France's Hollande bids for relaunch amid Trierweiler scandal
French President Francois Hollande is holding a news conference outlining plans for the economy.
Mr Hollande said the economic crisis had been long and profound and that France must regain its former strength.
However, he is also expected to face questions from journalists on recent allegations about his private life.
A magazine has alleged he was having an affair with film actress Julie Gayet. Mr Hollande did not deny the report but said his privacy had been invaded.
His partner Valerie Trierweiler is in hospital suffering from "shock" over the revelations, her aides say.
She was admitted on Friday and is expected to remain in hospital for a few days.
The news conference is a long-planned event aimed at unveiling policies to help France's struggling economy.
Mr Hollande outlined ideas to combat unemployment - a key pledge in his campaign.
He promised to slash 50bn euros (£41.5bn) in public spending over the next three years.
The president said that France must produce "more and better" by easing the tax burden on companies.
He gave more details on a proposed "responsibility pact" that would introduce tax cuts for firms in return for a commitment to hire more workers.
The French economy shrank in the third quarter of last year, reflecting a period of low growth as well as two recessions in the past five years.
Figures from October showed that 3.27 million people were out of work - 10.3% of the workforce.
That represented a sharp rise from August 2012, when unemployment went over three million.
'Recovering from shock'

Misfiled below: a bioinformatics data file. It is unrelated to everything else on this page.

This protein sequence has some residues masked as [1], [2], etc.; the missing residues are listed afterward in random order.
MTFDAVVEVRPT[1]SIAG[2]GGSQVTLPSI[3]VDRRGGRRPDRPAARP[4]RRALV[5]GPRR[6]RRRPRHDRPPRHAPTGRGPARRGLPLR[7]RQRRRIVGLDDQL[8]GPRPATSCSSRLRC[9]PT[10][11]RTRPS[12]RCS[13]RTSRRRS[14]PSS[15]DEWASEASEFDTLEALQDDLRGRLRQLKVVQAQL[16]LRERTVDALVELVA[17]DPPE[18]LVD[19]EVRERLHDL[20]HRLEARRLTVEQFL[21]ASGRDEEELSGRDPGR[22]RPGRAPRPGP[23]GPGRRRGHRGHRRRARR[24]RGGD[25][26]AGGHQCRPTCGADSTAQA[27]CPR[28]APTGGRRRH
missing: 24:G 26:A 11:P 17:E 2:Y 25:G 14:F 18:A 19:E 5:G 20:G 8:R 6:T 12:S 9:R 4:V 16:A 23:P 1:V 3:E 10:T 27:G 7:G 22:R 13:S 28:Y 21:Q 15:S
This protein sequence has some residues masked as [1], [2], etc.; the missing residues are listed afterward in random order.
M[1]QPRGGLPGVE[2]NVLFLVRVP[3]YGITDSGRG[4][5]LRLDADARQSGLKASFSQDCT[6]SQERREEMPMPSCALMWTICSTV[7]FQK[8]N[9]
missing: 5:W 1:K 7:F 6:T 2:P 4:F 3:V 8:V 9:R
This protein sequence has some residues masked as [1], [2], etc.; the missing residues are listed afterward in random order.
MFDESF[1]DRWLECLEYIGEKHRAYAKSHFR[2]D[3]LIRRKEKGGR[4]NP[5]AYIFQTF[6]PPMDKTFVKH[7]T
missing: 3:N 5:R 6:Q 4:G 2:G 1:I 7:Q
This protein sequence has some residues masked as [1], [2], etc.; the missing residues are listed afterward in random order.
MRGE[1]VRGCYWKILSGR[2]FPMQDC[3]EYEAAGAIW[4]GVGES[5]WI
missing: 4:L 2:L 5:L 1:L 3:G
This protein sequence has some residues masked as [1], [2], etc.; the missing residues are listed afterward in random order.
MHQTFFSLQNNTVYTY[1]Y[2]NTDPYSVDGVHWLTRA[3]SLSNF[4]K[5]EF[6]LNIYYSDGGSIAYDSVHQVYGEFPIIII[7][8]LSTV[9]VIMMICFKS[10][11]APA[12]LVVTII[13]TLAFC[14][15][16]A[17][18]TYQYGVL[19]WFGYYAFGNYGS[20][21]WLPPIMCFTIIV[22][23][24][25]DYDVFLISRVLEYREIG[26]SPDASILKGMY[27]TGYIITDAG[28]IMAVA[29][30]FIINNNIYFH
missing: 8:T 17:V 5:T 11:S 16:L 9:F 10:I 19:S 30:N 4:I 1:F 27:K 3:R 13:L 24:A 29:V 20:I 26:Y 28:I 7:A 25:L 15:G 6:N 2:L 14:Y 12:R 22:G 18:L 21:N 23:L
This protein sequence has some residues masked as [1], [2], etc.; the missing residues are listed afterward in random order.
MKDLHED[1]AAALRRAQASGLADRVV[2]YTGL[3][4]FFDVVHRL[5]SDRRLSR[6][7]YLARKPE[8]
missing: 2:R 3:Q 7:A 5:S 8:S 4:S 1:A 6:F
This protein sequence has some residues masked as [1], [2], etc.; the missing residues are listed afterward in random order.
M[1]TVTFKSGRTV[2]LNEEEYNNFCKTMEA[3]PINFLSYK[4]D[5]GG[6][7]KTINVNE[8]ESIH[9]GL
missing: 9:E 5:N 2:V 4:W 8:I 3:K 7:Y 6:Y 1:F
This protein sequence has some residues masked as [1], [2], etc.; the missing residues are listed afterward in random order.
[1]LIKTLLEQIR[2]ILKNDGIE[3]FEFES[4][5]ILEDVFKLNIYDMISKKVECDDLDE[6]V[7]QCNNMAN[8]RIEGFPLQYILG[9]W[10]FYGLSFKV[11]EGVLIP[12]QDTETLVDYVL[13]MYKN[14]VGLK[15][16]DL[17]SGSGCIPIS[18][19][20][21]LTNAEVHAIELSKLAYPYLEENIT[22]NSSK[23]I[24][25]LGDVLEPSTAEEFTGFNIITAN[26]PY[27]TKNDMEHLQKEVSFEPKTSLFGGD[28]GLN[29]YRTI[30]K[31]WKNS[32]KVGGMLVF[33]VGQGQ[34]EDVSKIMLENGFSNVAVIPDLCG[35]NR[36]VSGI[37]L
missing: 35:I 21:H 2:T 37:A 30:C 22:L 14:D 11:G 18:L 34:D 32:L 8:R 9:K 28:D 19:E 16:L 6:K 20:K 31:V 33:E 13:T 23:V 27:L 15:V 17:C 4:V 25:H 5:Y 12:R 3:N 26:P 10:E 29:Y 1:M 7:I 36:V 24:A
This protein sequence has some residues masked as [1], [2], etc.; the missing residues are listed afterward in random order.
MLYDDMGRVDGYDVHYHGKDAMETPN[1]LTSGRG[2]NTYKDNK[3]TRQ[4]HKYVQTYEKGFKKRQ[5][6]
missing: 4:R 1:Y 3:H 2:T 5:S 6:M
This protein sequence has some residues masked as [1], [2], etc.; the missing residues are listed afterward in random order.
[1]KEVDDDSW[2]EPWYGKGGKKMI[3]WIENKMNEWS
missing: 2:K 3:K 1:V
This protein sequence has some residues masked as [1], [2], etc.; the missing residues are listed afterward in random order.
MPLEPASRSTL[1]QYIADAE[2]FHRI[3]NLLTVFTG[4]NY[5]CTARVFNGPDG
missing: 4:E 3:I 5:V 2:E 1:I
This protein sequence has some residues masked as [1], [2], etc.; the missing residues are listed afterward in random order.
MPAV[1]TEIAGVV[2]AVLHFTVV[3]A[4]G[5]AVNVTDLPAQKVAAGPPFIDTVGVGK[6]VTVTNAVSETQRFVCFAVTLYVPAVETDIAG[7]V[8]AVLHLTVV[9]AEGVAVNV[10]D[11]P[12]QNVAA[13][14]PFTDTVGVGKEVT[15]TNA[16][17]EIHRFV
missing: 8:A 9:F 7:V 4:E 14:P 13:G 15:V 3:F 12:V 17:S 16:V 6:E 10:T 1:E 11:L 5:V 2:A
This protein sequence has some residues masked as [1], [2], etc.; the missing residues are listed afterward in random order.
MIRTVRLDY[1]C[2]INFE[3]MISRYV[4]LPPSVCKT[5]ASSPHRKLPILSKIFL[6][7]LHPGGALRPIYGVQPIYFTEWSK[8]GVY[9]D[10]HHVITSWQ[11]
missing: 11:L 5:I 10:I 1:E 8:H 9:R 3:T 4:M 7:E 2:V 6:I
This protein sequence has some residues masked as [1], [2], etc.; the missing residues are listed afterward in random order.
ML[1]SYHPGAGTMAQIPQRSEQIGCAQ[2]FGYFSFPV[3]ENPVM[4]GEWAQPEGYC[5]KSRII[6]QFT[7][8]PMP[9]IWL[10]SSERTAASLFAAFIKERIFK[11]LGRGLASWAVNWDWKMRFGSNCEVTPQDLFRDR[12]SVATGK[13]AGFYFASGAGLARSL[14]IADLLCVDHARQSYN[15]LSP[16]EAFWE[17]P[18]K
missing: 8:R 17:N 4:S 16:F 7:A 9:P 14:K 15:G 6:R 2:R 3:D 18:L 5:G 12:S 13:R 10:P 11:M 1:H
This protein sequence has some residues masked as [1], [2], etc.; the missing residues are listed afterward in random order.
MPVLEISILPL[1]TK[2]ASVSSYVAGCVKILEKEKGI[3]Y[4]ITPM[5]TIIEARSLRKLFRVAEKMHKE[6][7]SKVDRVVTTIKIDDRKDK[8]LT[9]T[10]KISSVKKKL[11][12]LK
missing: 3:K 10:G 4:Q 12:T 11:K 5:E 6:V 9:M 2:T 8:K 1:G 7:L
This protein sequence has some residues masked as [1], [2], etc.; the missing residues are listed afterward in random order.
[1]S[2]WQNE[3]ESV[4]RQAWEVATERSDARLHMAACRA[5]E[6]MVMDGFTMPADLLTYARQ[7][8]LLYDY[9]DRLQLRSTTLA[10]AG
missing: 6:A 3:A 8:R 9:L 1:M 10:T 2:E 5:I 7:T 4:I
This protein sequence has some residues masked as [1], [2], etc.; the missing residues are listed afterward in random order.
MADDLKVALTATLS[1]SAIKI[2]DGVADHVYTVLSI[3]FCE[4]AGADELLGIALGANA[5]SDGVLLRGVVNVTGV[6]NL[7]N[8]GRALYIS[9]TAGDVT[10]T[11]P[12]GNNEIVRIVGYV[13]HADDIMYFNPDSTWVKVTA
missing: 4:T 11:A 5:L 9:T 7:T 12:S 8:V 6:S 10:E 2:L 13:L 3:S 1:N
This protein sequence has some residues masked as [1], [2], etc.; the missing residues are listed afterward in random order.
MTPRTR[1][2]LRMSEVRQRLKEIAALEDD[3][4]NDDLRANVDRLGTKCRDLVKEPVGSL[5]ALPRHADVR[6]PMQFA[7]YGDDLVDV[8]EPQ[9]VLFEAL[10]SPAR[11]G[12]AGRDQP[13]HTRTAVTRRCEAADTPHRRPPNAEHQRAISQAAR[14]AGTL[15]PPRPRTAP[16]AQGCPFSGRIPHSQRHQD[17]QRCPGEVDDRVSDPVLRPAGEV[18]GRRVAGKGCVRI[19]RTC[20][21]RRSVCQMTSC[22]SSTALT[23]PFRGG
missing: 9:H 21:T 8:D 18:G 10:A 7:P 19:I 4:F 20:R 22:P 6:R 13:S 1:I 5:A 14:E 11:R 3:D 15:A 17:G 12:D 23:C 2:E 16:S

There is a public interest in the infidelity allegations by Closer where they relate to Ms Trierweiler's status as first lady.
She has an office in the Elysee Palace with six staff, which is supported by public money.
However, while there may be one or two questions about the president's private life, Mr Hollande is likely to have a prepared response and the conference will quickly move on to the economy, says the BBC's Hugh Schofield in Paris.
The foreign press are likely to be much more interested in the affair than their domestic counterparts, he adds.
Axelle Lemaire, an MP from Mr Hollande's Socialist party, told the BBC she did not want to see "politics run by celebrity magazines".
"I'm sorry to say I think this is a very British way of seeing things. What is important is the announcement he's going to make this afternoon... [concerning] the economy, investment, the fight against unemployment."
However, sales of the issue of Closer containing the allegations were 50% higher than normal, according to the magazine's publishers.
The president and Ms Trierweiler have been together since 2007.
On Monday, one of her aides told Europe 1 radio: "The doctors will determine when she can be dismissed from hospital. She needs to recover from the shock she has suffered."
The French media face strict privacy laws, but the tradition of secrecy over the private lives of public figures has been steadily eroded in recent years.
On Friday, Closer printed a seven-page article about the alleged affair between Mr Hollande and Ms Gayet.
It was illustrated with photos showing a man said to be the president visiting a flat near the Elysee Palace at the same time as Ms Gayet.
Mr Hollande, who has never married, left his previous partner, fellow Socialist politician Segolene Royal, to be with Ms Trierweiler.
The scandal comes at a difficult time for Mr Hollande, with opinion polls already suggesting he is one of the most unpopular French presidents ever.